As far as I can tell, the Council of Ricks has cast him out of the Citadel for not being quite as evil as they are, and this Kang wants to wipe out much, most, or all of the multiverse because something worse than ending all of creation will happen if he doesn’t. Um…ok.
Major’s delivery is generally good. Unfortunately, the character never goes anywhere. He starts out melancholy and finishes melancholy. There’s absolutely no character growth, little personality, and not much of an arc. Kang comes across as a second-rate Thanos facsimile with a power suit.
The characters aren’t the only thing that suffers in this film. It’s bursting with clunky dialogue (the phrase “Quantum Realm” must be said 30 times in thirty minutes), unexplained McGuffins and contrivances like magic body fluid that, when drank, makes you understand foreign languages, villains with ill-defined and nebulous powers that do what the script needs to be done for that moment and then are forgotten about when the script wants something else to happen only for the powers to return when the script needs them back, and one character forcing another character to do something that is vital to their evil plan but arbitrarily not telling them really important information that would increase their likelihood of success by a magnitude just so that the movie can have one more action set piece. These are only a few but literally the entire movie is built on this level of clumsy writing.
Ultimately, the third installment suffers from a host of problems and does nothing to build any excitement for or give any confidence in Marvel Studios’ Phase 5. It completely eschews that which made the first Ant-Man work and the second one tolerable, which is Scott Lang’s everyman being thrust into incredible situations. Instead, it relies on huge set pieces and an expansive universe that utterly swallows the lead.
Finally, it gives us a vanilla villain with a motivation and plan that seem, at first blush, to be far too similar to that of the previous MCU saga.
The entire first act is a woke nightmare.
- The first five minutes of the film establish that Scott has written a silly autobiography and that his life consists of enjoying getting recognized while eating at restaurants, getting recognized while walking down the street, and getting recognized while buying coffee. Meanwhile, his always superior in all things girlfriend (yup they still aren’t married) Hope, has become the new CEO and savior of Pym Industries. Now she’s “saving the world every day” (presumably from leftist environmental talking points).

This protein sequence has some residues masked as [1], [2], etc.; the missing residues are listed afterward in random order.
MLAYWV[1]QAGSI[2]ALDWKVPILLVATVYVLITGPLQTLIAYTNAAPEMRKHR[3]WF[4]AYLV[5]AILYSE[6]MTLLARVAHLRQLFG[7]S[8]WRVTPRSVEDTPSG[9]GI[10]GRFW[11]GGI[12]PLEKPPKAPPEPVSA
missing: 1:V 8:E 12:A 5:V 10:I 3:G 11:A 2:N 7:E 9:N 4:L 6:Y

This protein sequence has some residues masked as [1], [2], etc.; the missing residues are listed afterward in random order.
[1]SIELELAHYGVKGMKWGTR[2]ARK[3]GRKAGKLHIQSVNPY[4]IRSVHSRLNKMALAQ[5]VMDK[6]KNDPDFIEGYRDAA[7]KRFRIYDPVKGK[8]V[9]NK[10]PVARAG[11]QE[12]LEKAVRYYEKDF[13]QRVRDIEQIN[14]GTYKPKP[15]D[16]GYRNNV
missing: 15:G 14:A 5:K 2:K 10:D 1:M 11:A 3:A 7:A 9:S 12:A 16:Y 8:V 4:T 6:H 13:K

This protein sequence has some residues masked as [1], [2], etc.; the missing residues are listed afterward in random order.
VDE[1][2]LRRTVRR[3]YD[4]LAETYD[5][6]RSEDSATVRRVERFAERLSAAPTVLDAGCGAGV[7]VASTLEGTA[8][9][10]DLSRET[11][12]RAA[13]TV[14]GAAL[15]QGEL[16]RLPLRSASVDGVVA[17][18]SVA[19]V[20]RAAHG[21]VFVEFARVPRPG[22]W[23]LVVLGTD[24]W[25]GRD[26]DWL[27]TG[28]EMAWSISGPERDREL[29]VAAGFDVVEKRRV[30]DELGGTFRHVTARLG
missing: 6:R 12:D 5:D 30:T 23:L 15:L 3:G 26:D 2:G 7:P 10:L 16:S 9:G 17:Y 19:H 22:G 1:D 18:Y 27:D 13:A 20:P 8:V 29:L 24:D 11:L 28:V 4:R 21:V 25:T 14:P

- Next, we find out that the police are bad because they cleared out a homeless encampment, which is total BS. The real San Fransisco lets people take dumps on the sidewalk while cooking Fentanyl in spoons stolen from Walgreens. The fictional one isn’t clearing out a bunch of Blip refugees from a park. This only exists in the movie to further the woke narrative of liberal city homeless policies and to make sure that the audience knows that police are bad.
- Scott is dismissed as being anachronistically patriarchal by both his daughter and his girlfriend because he dared to suggest to his 17-year-old child, whom he just bailed out of jail for assaulting the police, that perhaps there is a better way to help Blip refugees than recklessly attacking law enforcement with incredibly powerful Pym tech.
- Later, Scott finds out that Cassie has been arrested more than once, and neither the Pyms nor his girlfriend told him about it. He manages to keep his cool but is understandably upset. Once again, his feelings and his attempt to be a good dad are undermined and he’s treated like some fossil who should know better than to tell a strong independent woman what to do…even if she isn’t old enough to buy cigarettes…and is his DAUGHTER.
- Next, Scott is mocked by Janet, Cassie, Hope, and Hank for daring to bring up that he helped to save the world (even though it was actually the entire universe). He’s not arbitrarily bringing it up, he’s trying to use it as an example of him knowing what it means to put yourself in harm’s way in the pursuit of a good and just cause. But, he wrote a book about his experience so that makes him a joke to them. Again, he is trying to parent HIS child and the three Pyms who are NOT RELATED continue to belittle him to his face and in front of her, ostensibly because he is just a silly man while Cassie uses she/her pronouns.
- It also is revealed that the Pyms have undermined Scott by building Cassie her own shrinking suit without his permission and against his wishes, and once again he’s treated like he’s an idiot for second-guessing his underaged girl-boss daughter.
- Oh, and mindless drone ants are treated as though they invented Shangri-La because they are socialists, which they aren’t. Ants live under a tyrannical monarchy, living, and dying only to serve the queen.
The first act is about 12 minutes long, and it’s 12 minutes of these foolish woke sensibilities. However, the rest of the movie is fairly woke-free, and even paints Scott as a heroic and selfless dad who would sacrifice himself for his child without a second thought.
James Carrick is a passionate film enthusiast with a degree in theater and philosophy. James approaches dramatic criticism from a philosophic foundation grounded in aesthetics and ethics, offering insight and analysis that reveals layers of cinematic narrative with a touch of irreverence and a dash of snark.